Sunday, 4 July 2010

Jewellery Glossary - C

With the weather being so hot and sunny the last few days have flown by. That and setting up our second website

Today here is the third blog on the glossary. This time for the letter C

Cabochon - smooth stone not faceted, can be round, oval, square, etc

The round white stones are cabochon of plastic in this starfish brooch.
Cairngorm - A brownish/yellow variety of the smoky quartz, much favored in Scottish fine and costume jewellery

Cameo - Any stone carved in relief in any material

This is an antique cameo brooch

Chalcedony - A greyish blue quartz

Champleve - Enamel work on a metal piece, where an engraving tool has been used to engrave cuts/spaces that allow the enamel paste to lie.

Chateline - A brooch or clasp from which hangs short chains that have keys, scissors, watch, trinkets, another brooch

Chaton - The central ornament of a ring

Chrysoprase - Light green quartz, often used in the vintage seventies costume jewellery instead of jade.

Cinnabar - very soft and poisonous mercury sulphide with a rich red colour

Citrine - Quartz, combines the bright clarity of quartz with the warm tones of sunlight

Cloisonne - Enamel work in which applied fillets/borders of metal separate the enamels

Above is a Cloisonne swan brooch.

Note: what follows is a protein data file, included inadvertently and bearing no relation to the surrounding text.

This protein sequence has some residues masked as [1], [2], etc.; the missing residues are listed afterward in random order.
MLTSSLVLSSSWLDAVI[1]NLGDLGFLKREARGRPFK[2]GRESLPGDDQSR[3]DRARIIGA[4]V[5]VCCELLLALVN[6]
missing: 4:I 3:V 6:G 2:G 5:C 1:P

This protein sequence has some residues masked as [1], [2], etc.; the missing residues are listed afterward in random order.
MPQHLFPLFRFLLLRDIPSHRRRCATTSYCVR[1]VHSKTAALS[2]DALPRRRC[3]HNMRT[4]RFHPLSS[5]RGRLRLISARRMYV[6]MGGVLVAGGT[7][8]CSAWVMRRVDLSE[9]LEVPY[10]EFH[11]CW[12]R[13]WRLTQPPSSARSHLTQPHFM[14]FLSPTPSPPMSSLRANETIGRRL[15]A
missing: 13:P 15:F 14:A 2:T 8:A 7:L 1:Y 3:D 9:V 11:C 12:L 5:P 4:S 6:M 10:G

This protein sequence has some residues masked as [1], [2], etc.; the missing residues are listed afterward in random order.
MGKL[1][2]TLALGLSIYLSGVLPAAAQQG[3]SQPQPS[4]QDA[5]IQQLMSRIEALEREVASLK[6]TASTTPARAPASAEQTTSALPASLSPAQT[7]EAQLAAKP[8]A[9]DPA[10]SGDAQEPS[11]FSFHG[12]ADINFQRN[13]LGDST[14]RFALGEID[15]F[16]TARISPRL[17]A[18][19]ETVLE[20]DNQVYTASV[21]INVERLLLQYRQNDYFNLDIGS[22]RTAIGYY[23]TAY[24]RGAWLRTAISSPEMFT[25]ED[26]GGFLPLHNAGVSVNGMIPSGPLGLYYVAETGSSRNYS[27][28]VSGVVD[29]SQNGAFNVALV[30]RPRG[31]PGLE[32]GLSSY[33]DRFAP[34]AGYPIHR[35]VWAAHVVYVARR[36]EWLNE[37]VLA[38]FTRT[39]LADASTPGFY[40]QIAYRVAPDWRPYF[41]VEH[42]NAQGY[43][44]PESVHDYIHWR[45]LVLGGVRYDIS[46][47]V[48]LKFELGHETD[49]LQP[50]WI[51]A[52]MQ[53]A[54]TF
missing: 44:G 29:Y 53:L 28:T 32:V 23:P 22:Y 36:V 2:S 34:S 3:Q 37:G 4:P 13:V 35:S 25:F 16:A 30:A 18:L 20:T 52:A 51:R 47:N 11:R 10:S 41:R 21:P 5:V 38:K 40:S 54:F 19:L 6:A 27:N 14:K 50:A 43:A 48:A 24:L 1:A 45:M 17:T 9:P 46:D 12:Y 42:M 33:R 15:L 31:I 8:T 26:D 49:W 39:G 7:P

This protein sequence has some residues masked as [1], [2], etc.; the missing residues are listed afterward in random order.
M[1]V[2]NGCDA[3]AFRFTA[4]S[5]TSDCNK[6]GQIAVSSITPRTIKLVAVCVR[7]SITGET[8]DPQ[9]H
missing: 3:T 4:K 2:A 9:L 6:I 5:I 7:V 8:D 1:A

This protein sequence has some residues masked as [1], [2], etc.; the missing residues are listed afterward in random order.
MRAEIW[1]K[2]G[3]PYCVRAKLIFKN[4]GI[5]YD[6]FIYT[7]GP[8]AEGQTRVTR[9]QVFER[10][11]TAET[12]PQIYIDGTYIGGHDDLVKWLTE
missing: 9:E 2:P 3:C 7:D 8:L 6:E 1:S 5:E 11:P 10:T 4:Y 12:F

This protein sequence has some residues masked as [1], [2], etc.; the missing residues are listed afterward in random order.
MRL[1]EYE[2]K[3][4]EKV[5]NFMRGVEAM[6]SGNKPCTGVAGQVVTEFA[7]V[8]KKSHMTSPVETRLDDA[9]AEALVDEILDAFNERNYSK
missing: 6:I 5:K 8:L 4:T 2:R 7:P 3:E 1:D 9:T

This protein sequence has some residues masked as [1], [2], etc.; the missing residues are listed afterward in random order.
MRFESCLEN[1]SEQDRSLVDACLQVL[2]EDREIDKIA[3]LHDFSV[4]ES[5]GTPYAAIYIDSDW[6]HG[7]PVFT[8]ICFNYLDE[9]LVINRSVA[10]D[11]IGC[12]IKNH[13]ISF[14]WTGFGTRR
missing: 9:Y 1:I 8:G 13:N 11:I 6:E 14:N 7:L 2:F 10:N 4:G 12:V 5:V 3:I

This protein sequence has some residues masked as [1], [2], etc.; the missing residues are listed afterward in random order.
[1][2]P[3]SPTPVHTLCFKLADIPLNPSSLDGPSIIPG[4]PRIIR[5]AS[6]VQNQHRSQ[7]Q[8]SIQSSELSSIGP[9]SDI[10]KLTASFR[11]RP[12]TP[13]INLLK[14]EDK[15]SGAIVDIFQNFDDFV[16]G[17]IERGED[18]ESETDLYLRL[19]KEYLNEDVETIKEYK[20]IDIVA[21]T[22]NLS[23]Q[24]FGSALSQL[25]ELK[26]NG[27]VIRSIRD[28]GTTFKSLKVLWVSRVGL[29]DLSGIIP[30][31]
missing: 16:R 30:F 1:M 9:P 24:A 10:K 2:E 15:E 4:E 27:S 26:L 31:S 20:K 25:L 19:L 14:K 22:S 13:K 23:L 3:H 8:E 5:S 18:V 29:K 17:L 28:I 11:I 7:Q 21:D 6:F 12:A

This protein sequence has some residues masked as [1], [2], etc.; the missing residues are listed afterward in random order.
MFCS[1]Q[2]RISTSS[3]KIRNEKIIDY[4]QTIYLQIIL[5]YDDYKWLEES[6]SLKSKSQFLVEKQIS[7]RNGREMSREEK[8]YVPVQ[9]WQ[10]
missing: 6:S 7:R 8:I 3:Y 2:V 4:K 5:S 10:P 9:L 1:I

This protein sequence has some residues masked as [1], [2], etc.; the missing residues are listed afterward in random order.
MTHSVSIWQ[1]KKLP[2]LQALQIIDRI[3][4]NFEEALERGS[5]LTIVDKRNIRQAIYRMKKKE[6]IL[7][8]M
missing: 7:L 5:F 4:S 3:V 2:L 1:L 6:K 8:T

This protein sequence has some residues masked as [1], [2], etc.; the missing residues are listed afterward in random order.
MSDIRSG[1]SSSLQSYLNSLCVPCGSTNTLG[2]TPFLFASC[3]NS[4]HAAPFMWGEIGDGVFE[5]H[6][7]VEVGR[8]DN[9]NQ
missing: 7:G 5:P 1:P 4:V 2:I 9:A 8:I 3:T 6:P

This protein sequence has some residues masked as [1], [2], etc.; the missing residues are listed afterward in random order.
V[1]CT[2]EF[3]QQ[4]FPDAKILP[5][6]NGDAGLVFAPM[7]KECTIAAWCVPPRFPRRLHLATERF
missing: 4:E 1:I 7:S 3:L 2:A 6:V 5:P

Cocktail rings - A name given to heavy elaborate rings of an unusual design in about 1925, thought suitable to wear at cocktail or dinner parties

Collier - A wide necklet which encircles the neck from throat to chin

Cornelian - A clear red chalcedony or more orange in colour with some banding. Also known as carnelian

Coral - Formed from the skeletal remains of small sea animals and polyps.Red, black, golden and blue colours

Costume jewellery - Ornaments made of non precious metal made for the prevailing dress fashion of that time

Creole - A hoop on an earring where the metal is thicker at the bottom than the top

Crystal - Mineral, can also refer to some cut glass with a higher content of lead

Cubic Zircon - similar to diamonds in look but heavier.

Curb - The most common pattern for chain bracelets

1 comment:

  1. Thanks for sharing, this is a fantastic blog.Really looking forward to read more.
    http://artofjewelrycollection.com

    ReplyDelete

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Part owner of Jewels and Finery UK website. We sell vintage jewellery right up to new designer jewellery and accessories. Love being different and unique as well as unusual. Learn about the history of jewellery as well as looking at beautiful jewels